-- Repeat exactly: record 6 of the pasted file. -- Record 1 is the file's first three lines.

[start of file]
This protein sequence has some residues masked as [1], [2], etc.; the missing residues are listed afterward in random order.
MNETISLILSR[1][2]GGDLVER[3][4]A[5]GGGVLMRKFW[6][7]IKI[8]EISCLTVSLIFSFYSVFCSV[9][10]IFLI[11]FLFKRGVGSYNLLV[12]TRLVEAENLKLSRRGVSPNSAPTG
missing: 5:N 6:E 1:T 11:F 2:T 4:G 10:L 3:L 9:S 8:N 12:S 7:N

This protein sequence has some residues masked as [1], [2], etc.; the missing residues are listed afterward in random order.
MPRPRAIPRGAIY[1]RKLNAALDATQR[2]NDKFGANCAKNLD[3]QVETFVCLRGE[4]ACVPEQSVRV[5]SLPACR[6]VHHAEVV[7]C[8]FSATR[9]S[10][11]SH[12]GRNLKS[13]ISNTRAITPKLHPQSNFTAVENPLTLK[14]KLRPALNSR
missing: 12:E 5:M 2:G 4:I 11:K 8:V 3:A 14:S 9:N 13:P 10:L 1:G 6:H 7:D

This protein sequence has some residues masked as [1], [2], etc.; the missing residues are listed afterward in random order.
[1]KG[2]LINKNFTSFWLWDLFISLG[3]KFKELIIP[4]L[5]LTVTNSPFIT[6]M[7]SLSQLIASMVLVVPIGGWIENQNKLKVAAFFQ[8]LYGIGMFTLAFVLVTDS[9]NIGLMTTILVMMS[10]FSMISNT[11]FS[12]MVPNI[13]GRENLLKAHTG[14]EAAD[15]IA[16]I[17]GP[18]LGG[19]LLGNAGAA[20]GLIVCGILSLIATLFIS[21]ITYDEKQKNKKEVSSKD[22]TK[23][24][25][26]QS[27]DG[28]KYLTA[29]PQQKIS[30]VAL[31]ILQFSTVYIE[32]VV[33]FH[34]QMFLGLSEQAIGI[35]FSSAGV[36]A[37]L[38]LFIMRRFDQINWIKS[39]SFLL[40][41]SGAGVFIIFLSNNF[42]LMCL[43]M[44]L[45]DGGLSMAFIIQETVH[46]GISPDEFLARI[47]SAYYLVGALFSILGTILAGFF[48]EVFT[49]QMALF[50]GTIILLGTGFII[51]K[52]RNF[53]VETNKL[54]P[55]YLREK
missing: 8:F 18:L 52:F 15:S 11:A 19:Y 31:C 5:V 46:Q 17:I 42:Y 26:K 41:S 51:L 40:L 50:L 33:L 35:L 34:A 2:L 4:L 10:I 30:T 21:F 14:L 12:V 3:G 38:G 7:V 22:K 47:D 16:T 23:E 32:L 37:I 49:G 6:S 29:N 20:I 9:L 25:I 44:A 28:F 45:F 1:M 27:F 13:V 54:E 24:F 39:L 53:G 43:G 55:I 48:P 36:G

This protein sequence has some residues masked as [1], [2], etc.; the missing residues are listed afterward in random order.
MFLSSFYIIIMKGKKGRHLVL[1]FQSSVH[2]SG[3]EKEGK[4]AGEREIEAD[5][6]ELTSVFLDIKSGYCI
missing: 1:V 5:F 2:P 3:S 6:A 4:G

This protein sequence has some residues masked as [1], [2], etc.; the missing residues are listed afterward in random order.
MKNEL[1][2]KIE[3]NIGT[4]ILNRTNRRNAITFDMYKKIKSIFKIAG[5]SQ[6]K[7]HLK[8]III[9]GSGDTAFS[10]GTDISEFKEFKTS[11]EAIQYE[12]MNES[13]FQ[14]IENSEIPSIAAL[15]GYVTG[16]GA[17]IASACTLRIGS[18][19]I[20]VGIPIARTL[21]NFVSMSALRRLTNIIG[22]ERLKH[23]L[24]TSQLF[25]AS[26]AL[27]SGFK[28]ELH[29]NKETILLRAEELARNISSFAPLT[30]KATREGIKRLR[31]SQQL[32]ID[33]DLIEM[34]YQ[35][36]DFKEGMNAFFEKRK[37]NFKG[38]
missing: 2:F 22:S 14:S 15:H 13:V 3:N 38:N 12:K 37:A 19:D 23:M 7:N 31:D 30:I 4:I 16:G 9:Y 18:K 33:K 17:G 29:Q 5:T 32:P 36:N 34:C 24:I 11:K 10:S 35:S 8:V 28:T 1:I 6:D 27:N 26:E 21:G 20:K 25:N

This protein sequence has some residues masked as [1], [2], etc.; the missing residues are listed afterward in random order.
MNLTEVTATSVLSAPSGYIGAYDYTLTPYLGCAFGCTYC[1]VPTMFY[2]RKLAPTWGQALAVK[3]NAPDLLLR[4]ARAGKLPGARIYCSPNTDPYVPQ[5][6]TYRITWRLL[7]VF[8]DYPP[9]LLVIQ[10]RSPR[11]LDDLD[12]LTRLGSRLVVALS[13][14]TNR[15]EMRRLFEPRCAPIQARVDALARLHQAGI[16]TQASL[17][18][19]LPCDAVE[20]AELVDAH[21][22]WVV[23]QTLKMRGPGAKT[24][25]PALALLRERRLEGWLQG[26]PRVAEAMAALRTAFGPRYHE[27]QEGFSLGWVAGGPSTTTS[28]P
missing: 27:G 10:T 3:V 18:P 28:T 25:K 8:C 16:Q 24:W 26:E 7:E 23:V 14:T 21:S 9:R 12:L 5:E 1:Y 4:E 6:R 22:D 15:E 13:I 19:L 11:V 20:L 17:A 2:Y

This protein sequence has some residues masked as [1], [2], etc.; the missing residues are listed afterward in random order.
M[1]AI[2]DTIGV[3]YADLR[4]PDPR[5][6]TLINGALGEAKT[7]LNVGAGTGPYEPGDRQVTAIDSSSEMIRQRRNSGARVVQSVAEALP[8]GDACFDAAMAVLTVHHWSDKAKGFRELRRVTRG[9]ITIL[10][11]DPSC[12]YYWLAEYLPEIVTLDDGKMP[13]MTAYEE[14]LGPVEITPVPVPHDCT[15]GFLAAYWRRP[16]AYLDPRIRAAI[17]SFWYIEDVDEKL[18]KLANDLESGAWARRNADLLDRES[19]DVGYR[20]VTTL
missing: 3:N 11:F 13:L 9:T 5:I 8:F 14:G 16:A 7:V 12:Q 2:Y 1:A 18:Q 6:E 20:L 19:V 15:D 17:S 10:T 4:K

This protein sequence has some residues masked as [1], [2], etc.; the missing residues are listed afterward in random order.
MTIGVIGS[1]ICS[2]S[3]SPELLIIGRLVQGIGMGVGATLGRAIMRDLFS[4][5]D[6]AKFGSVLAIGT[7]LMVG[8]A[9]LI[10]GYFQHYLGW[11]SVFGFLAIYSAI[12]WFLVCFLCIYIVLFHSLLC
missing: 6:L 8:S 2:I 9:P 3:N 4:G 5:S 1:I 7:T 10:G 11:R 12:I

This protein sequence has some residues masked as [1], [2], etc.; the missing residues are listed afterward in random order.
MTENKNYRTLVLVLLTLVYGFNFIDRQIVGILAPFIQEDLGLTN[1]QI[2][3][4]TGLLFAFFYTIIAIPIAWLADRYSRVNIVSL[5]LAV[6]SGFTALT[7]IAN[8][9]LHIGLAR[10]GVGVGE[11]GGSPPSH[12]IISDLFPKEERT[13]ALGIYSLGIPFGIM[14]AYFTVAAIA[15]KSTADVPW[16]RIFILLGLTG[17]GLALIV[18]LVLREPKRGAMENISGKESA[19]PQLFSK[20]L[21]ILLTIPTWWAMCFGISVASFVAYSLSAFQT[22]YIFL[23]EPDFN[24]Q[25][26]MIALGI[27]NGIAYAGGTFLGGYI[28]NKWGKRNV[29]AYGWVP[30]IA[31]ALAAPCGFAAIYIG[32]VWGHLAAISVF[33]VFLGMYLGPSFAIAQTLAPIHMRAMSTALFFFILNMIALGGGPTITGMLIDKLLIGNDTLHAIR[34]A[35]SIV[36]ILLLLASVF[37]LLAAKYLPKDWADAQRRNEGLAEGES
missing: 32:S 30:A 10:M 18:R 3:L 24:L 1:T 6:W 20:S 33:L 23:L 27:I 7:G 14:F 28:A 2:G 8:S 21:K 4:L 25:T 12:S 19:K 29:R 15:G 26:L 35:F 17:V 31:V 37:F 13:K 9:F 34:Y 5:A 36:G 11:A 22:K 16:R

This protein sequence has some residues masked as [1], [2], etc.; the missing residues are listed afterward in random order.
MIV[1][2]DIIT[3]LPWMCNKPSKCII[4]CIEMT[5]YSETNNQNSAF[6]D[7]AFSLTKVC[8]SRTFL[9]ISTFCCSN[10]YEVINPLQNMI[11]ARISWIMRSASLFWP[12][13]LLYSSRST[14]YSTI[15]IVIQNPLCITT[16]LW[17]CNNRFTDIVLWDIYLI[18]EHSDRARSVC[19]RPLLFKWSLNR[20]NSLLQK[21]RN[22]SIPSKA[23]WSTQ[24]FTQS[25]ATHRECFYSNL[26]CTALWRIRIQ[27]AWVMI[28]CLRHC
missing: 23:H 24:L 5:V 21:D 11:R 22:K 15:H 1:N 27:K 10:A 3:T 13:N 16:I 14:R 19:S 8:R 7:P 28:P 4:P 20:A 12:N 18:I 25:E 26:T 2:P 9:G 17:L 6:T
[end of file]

This protein sequence has some residues masked as [1], [2], etc.; the missing residues are listed afterward in random order.
MNLTEVTATSVLSAPSGYIGAYDYTLTPYLGCAFGCTYC[1]VPTMFY[2]RKLAPTWGQALAVK[3]NAPDLLLR[4]ARAGKLPGARIYCSPNTDPYVPQ[5][6]TYRITWRLL[7]VF[8]DYPP[9]LLVIQ[10]RSPR[11]LDDLD[12]LTRLGSRLVVALS[13][14]TNR[15]EMRRLFEPRCAPIQARVDALARLHQAGI[16]TQASL[17][18][19]LPCDAVE[20]AELVDAH[21][22]WVV[23]QTLKMRGPGAKT[24][25]PALALLRERRLEGWLQG[26]PRVAEAMAALRTAFGPRYHE[27]QEGFSLGWVAGGPSTTTS[28]P
missing: 27:G 10:T 3:V 18:P 28:T 25:K 8:C 16:Q 24:W 26:E 7:E 23:V 14:T 21:S 9:R 12:L 5:E 1:Y 4:E 6:R 22:D 15:E 13:I 19:L 11:V 20:L 17:A 2:Y